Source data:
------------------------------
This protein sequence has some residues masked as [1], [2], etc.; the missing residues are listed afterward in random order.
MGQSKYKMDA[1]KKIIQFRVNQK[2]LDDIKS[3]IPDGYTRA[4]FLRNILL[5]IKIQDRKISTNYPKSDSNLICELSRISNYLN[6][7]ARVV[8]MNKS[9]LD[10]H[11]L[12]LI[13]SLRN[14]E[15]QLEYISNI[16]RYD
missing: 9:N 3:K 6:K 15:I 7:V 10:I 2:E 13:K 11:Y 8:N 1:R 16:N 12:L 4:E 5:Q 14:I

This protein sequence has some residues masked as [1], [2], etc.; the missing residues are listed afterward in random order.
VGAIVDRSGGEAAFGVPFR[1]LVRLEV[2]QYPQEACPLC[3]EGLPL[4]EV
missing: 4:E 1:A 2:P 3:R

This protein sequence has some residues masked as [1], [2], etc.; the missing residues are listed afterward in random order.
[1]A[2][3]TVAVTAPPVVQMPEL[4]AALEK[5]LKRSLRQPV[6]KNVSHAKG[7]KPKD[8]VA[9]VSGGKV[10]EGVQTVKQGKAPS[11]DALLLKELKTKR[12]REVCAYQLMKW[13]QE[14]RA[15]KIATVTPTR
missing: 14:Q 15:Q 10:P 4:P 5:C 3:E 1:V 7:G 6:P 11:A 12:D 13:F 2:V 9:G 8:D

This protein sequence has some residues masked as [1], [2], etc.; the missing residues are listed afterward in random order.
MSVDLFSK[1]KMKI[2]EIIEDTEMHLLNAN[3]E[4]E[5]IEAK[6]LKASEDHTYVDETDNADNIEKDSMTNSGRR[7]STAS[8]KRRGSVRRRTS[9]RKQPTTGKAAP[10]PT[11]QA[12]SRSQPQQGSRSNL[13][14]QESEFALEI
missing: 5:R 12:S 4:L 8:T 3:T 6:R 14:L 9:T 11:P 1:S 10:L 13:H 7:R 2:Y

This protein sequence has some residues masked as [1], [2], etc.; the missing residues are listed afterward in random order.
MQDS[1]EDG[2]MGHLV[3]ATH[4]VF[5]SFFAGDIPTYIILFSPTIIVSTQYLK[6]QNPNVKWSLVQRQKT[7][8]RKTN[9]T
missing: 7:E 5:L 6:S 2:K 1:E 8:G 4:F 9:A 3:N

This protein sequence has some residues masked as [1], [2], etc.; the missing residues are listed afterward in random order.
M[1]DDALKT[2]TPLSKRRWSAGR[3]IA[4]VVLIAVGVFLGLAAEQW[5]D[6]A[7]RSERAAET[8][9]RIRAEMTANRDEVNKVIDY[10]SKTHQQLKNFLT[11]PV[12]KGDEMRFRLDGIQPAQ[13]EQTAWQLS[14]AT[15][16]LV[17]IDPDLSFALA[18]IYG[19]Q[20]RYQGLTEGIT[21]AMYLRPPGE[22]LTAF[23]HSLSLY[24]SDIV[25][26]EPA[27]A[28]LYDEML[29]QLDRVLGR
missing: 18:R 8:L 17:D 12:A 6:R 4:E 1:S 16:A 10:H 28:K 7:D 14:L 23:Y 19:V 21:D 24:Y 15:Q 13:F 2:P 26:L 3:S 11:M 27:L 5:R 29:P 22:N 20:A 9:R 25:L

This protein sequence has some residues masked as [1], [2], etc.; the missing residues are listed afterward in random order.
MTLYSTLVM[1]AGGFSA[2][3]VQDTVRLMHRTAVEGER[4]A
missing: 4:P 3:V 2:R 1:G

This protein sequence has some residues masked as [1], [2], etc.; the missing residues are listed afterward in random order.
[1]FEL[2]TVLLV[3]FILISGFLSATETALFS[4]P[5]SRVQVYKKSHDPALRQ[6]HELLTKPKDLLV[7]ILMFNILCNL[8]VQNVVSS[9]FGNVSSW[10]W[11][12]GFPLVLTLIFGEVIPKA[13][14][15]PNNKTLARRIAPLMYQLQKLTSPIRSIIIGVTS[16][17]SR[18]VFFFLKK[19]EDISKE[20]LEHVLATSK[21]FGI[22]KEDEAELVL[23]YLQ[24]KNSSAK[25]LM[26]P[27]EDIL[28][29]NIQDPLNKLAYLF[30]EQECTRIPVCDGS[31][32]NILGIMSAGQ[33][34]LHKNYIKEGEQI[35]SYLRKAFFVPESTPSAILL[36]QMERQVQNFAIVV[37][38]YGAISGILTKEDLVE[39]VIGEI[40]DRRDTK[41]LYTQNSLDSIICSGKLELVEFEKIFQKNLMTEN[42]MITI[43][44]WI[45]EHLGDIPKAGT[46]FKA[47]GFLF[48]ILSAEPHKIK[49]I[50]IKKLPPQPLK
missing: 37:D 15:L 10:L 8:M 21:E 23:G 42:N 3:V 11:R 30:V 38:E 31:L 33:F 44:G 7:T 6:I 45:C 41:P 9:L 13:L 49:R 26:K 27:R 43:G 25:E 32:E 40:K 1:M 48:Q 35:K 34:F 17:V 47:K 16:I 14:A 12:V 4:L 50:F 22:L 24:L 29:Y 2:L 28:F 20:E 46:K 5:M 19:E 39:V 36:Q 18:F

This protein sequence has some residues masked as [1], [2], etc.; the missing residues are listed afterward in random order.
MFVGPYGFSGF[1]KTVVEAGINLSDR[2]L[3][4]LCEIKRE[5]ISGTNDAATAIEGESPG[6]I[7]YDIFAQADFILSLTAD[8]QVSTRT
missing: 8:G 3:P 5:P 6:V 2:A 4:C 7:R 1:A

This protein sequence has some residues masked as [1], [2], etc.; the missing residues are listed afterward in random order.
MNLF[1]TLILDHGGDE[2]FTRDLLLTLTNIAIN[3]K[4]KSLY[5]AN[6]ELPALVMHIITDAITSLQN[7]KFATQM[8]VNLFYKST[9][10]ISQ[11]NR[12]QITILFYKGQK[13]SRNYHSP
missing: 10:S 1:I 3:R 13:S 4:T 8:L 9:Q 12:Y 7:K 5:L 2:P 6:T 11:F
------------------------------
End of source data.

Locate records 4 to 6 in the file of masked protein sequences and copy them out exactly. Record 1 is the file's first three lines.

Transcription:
This protein sequence has some residues masked as [1], [2], etc.; the missing residues are listed afterward in random order.
MSVDLFSK[1]KMKI[2]EIIEDTEMHLLNAN[3]E[4]E[5]IEAK[6]LKASEDHTYVDETDNADNIEKDSMTNSGRR[7]STAS[8]KRRGSVRRRTS[9]RKQPTTGKAAP[10]PT[11]QA[12]SRSQPQQGSRSNL[13][14]QESEFALEI
missing: 5:R 12:S 4:L 8:T 3:T 6:R 14:L 9:T 11:P 1:S 10:L 13:H 7:R 2:Y

This protein sequence has some residues masked as [1], [2], etc.; the missing residues are listed afterward in random order.
MQDS[1]EDG[2]MGHLV[3]ATH[4]VF[5]SFFAGDIPTYIILFSPTIIVSTQYLK[6]QNPNVKWSLVQRQKT[7][8]RKTN[9]T
missing: 7:E 5:L 6:S 2:K 1:E 8:G 4:F 9:A 3:N

This protein sequence has some residues masked as [1], [2], etc.; the missing residues are listed afterward in random order.
M[1]DDALKT[2]TPLSKRRWSAGR[3]IA[4]VVLIAVGVFLGLAAEQW[5]D[6]A[7]RSERAAET[8][9]RIRAEMTANRDEVNKVIDY[10]SKTHQQLKNFLT[11]PV[12]KGDEMRFRLDGIQPAQ[13]EQTAWQLS[14]AT[15][16]LV[17]IDPDLSFALA[18]IYG[19]Q[20]RYQGLTEGIT[21]AMYLRPPGE[22]LTAF[23]HSLSLY[24]SDIV[25][26]EPA[27]A[28]LYDEML[29]QLDRVLGR
missing: 18:R 8:L 17:D 12:A 6:R 4:E 1:S 16:A 10:H 28:K 7:D 14:L 23:Y 19:V 21:D 24:Y 15:Q 13:F 2:P 26:L 3:S 11:M 27:L 5:R 29:P 22:N 20:A 9:R 25:L